Besides the Southern connection to macaroni and cheese, what are some other regional ties to recipes that you noticed?
Pizza plays a major role in what we think of as Italian-American food, and what we think of as American food. It started in Naples. Where you had Neapolitan immigrants land, you had some kind of pizza. If you fast-forward, early pizzerias were in New York. But as immigrants moved, pizzas evolved. As they moved into the Midwest, you got American quirks. Those tend to be fluffier and sweeter pizzas. The big, chain pizzerias are all from a very small geographic Midwestern area originally, within a few years of each. Papa John’s came a few years later, but they were all in the breadbasket of America. Anywhere in America, you can get a Pizza Hut or a Domino’s or a Papa John’s. For most of America, that is pizza. The world now looks at that as American pizza, compared to Italian pizza.
What makes the wave of immigration that created red sauce cuisine unique from other immigrant food traditions?
Italian immigration was particularly large for its ethnic group. It tended to be from the south of Italy. It tended to be from the farmer/peasant class, people who didn’t own land, and probably never could have owned land, because they wouldn’t have had the capital. They typically were not tradespeople or skilled artisans. It was like you turned on the tap, and Italians started coming, and then you turned off that tap right before World War II. The one element that encouraged red sauce to be a little more distinct than some of the other ethnic foods is the way Italians initially came to America.
In the first couple of decades, it was mostly men coming with the intention of going back to Italy. The idea was that they would come to the United States for a few years, make some money, and go back to Italy. They didn’t bring wives or children or elderly parents. But for a lot of them, their intention of coming only temporarily changed. There were long periods of separation, and when they reunited, they celebrated. This encouraged celebratory meals. To show your love, you made a bigger meal than you could possibly eat. It also showed off the fact that you’d made some money in the United States. It became traditional that every Sunday, your family came over to eat. And you’re all living in close proximity. Your immediate family would be in your tenement, and the tenement next door would have your cousins, and next door to that would be their cousins, and on every holiday, everyone would get together at a shared table. Red sauce cuisine evolved from this connection between food and love.
You write, “The recipes invented or augmented in America have sumptuous properties because peasants were imitating what they believed the rich ate.” Is that why they fit well into the melting-pot nature of American food?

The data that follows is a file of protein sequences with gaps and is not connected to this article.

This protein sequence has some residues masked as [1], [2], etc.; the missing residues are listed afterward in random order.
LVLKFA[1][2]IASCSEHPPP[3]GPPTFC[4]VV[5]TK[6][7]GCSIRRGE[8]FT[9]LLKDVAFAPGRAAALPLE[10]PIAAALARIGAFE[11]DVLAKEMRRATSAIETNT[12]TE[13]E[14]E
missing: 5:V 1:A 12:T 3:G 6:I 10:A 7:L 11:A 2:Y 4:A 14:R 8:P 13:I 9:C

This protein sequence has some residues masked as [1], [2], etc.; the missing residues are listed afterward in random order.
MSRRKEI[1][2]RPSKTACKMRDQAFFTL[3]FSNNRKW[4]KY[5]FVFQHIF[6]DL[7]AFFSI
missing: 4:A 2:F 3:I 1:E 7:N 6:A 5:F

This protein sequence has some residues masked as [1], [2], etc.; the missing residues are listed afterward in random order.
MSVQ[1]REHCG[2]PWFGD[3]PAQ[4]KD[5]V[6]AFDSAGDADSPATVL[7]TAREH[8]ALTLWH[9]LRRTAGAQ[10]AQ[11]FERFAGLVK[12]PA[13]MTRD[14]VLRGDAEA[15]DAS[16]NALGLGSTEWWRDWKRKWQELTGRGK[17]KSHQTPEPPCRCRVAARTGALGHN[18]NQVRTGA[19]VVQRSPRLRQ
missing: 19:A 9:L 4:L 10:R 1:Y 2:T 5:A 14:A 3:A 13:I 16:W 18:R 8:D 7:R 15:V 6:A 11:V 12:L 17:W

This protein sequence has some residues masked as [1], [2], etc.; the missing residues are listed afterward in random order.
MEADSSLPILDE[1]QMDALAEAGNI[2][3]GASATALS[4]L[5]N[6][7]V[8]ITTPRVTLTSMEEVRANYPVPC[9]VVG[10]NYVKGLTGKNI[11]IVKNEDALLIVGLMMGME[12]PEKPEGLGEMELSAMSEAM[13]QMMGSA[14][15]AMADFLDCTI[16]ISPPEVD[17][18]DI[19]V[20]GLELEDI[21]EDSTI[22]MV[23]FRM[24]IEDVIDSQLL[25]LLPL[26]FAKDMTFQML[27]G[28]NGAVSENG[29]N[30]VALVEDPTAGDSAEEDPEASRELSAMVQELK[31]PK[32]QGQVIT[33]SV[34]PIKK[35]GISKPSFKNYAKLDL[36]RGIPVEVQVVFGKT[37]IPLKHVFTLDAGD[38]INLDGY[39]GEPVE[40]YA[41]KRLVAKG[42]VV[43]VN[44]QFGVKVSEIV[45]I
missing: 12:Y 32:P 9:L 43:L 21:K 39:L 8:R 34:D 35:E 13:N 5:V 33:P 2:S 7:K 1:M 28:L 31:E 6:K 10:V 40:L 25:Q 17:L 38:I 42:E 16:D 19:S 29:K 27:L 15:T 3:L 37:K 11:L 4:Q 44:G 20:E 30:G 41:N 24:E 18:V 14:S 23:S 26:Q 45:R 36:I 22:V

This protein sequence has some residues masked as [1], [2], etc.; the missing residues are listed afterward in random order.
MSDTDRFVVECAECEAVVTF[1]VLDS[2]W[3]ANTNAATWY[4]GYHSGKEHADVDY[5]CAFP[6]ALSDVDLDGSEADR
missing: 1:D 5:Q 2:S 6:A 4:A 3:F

Very few Italian immigrants were people who ate at restaurants when they were in Italy. The evolution of restaurant culture roughly happened at the same time that Italian immigrants came to America. Before the 19th century, restaurant culture was made up of restaurants attached to hotels, so you would only eat there if you were staying in a hotel. That was beginning to change at the end of the 19th century and in the early 20th century. Italians opened up living room restaurants in the fronts of their houses. From there, they were trying to attract people who were not Italian. They were running a business; they wanted more than Italians there. So they imitated what they saw around them.
Lobster fra diavolo is a good example of this. It was definitely not something that you would eat in Italy, in part because lobsters in the Mediterranean are not very sumptuous, and they were already very rare in the 19th century. But they were very popular in New York in the early 20th century. Getting lobster and champagne at lobster houses was not unlike going to a club and ordering bottle service today. Back then lobster fra diavolo was a spicy whole lobster, even though today, it’s mostly a sauce you toss with pasta and other shellfish besides the lobster.
You write that marketing “helped invent the idea of a unified Italian cuisine, even when (Italy) itself was not culturally unified.” What were the results, in terms of both production and mass appeal?
The biggest longstanding part of that is the red tomato. Tomatoes were not always red. They were more likely to be red by the early 20th century, but the round, red tomato, that McDonald’s tomato that is perfectly round on your Big Mac, was an illustration. People started illustrating canned tomatoes as bright red so you knew what was in the can. It was the same with a lot of the olive branches and Chianti bottles wrapped in straw. Companies were selling food to Italian immigrants because they were willing to pay extra for imported food. It was a connection to home, and marketers took advantage of that.
You write that the invention of foods like spaghetti and meatballs “required the convergence of immigrant nostalgia and American abundance.” Is that combination uniquely American?
In any country based on a large population of immigrants, those people are going to have nostalgia. Italian-Americans at this point are often third or fourth or fifth generation. Because it is comfort food, it is really embraced. Everything comes back around, and people are nostalgic for the red sauce foods they can’t get at restaurants anymore. My parents’ generation grew up going to red sauce joints. There’s an element of, ‘Where can I get that again?’
Red Sauce: How Italian Food Became American
Rowman & Littlefield
Published on April 4, 2022